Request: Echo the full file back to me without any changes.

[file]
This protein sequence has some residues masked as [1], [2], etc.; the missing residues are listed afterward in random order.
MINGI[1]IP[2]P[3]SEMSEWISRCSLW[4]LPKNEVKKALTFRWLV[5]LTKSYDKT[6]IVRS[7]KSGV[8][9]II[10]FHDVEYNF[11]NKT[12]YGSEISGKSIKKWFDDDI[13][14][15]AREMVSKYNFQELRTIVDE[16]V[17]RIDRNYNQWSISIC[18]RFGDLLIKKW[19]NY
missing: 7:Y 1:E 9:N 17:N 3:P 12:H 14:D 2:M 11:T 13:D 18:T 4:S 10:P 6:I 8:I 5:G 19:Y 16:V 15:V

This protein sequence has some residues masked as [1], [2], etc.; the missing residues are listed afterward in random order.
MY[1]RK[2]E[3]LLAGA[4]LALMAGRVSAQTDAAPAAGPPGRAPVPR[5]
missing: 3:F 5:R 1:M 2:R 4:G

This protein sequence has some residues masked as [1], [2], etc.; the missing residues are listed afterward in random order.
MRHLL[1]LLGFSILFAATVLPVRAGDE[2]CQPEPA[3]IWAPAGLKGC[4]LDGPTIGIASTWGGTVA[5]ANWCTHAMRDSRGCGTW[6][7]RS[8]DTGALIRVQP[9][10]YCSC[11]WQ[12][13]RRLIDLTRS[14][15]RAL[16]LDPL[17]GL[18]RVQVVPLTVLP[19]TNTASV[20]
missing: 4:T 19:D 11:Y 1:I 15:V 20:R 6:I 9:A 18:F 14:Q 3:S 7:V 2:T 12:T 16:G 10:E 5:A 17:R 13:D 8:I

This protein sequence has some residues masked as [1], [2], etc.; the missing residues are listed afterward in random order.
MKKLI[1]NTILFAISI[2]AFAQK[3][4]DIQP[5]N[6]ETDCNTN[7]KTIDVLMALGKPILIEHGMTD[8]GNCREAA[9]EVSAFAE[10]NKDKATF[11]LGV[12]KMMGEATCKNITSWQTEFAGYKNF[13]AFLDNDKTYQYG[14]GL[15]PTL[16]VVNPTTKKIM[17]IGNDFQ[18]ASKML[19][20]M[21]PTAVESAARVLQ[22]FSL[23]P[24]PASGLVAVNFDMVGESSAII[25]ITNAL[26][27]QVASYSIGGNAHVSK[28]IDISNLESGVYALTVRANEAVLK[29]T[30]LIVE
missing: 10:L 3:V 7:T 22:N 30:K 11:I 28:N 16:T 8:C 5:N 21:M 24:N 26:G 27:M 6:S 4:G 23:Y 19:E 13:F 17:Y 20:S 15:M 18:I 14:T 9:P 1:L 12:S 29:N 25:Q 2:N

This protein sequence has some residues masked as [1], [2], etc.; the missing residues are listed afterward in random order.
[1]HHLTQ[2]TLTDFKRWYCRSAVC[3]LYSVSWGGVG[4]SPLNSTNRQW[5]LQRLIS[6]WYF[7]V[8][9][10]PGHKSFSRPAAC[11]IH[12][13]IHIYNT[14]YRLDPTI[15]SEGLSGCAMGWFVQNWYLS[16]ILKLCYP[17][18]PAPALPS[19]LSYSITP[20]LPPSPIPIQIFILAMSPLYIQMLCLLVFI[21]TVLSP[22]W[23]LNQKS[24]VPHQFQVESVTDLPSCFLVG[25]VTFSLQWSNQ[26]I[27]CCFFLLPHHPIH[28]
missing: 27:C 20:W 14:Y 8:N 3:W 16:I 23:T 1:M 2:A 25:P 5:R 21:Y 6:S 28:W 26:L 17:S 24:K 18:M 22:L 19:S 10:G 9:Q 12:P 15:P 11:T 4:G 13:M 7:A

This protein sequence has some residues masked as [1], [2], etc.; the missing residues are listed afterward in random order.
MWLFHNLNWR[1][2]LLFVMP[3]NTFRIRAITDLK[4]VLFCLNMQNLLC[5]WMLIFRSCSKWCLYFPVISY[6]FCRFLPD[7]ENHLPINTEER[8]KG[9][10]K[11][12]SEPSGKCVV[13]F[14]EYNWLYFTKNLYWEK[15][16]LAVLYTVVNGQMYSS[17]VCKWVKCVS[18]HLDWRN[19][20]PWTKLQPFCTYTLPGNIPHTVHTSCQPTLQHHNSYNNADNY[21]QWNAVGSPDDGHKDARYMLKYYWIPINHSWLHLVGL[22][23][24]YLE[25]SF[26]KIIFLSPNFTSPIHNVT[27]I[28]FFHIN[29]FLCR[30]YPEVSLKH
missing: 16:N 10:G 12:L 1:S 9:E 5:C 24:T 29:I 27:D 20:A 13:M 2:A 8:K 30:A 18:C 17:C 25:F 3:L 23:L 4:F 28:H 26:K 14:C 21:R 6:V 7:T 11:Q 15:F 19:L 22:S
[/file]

This protein sequence has some residues masked as [1], [2], etc.; the missing residues are listed afterward in random order.
MINGI[1]IP[2]P[3]SEMSEWISRCSLW[4]LPKNEVKKALTFRWLV[5]LTKSYDKT[6]IVRS[7]KSGV[8][9]II[10]FHDVEYNF[11]NKT[12]YGSEISGKSIKKWFDDDI[13][14][15]AREMVSKYNFQELRTIVDE[16]V[17]RIDRNYNQWSISIC[18]RFGDLLIKKW[19]NY
missing: 7:Y 1:E 9:N 17:N 3:P 12:H 14:D 2:M 11:T 13:D 18:T 4:S 10:P 6:I 8:I 5:G 19:Y 16:V 15:V

This protein sequence has some residues masked as [1], [2], etc.; the missing residues are listed afterward in random order.
MY[1]RK[2]E[3]LLAGA[4]LALMAGRVSAQTDAAPAAGPPGRAPVPR[5]
missing: 3:F 5:R 1:M 2:R 4:G

This protein sequence has some residues masked as [1], [2], etc.; the missing residues are listed afterward in random order.
MRHLL[1]LLGFSILFAATVLPVRAGDE[2]CQPEPA[3]IWAPAGLKGC[4]LDGPTIGIASTWGGTVA[5]ANWCTHAMRDSRGCGTW[6][7]RS[8]DTGALIRVQP[9][10]YCSC[11]WQ[12][13]RRLIDLTRS[14][15]RAL[16]LDPL[17]GL[18]RVQVVPLTVLP[19]TNTASV[20]
missing: 4:T 19:D 11:Y 1:I 15:V 20:R 6:I 9:A 18:F 14:Q 3:S 7:V 2:T 12:T 16:G 10:E 5:A 17:R 13:D 8:I

This protein sequence has some residues masked as [1], [2], etc.; the missing residues are listed afterward in random order.
MKKLI[1]NTILFAISI[2]AFAQK[3][4]DIQP[5]N[6]ETDCNTN[7]KTIDVLMALGKPILIEHGMTD[8]GNCREAA[9]EVSAFAE[10]NKDKATF[11]LGV[12]KMMGEATCKNITSWQTEFAGYKNF[13]AFLDNDKTYQYG[14]GL[15]PTL[16]VVNPTTKKIM[17]IGNDFQ[18]ASKML[19][20]M[21]PTAVESAARVLQ[22]FSL[23]P[24]PASGLVAVNFDMVGESSAII[25]ITNAL[26][27]QVASYSIGGNAHVSK[28]IDISNLESGVYALTVRANEAVLK[29]T[30]LIVE
missing: 10:L 3:V 7:T 22:N 30:K 11:I 28:N 16:T 8:C 5:N 21:M 24:N 26:G 27:M 6:S 4:G 23:Y 19:E 13:F 17:Y 20:S 15:M 18:I 14:T 9:P 1:L 12:S 29:N 25:Q 2:N

This protein sequence has some residues masked as [1], [2], etc.; the missing residues are listed afterward in random order.
[1]HHLTQ[2]TLTDFKRWYCRSAVC[3]LYSVSWGGVG[4]SPLNSTNRQW[5]LQRLIS[6]WYF[7]V[8][9][10]PGHKSFSRPAAC[11]IH[12][13]IHIYNT[14]YRLDPTI[15]SEGLSGCAMGWFVQNWYLS[16]ILKLCYP[17][18]PAPALPS[19]LSYSITP[20]LPPSPIPIQIFILAMSPLYIQMLCLLVFI[21]TVLSP[22]W[23]LNQKS[24]VPHQFQVESVTDLPSCFLVG[25]VTFSLQWSNQ[26]I[27]CCFFLLPHHPIH[28]
missing: 27:C 20:W 14:Y 8:N 3:W 16:I 23:T 1:M 2:A 25:P 5:R 21:Y 6:S 28:W 26:L 17:S 24:K 18:M 22:L 19:S 10:G 9:Q 12:P 15:P 11:T 4:G 13:M 7:A

This protein sequence has some residues masked as [1], [2], etc.; the missing residues are listed afterward in random order.
MWLFHNLNWR[1][2]LLFVMP[3]NTFRIRAITDLK[4]VLFCLNMQNLLC[5]WMLIFRSCSKWCLYFPVISY[6]FCRFLPD[7]ENHLPINTEER[8]KG[9][10]K[11][12]SEPSGKCVV[13]F[14]EYNWLYFTKNLYWEK[15][16]LAVLYTVVNGQMYSS[17]VCKWVKCVS[18]HLDWRN[19][20]PWTKLQPFCTYTLPGNIPHTVHTSCQPTLQHHNSYNNADNY[21]QWNAVGSPDDGHKDARYMLKYYWIPINHSWLHLVGL[22][23][24]YLE[25]SF[26]KIIFLSPNFTSPIHNVT[27]I[28]FFHIN[29]FLCR[30]YPEVSLKH
missing: 16:N 10:G 12:L 1:S 9:E 5:C 24:T 29:I 27:D 20:A 13:M 2:A 8:K 30:A 18:C 17:C 25:F 3:L 23:L 4:F 28:H 26:K 14:C 21:R 6:V 7:T 11:Q 15:F 19:L 22:S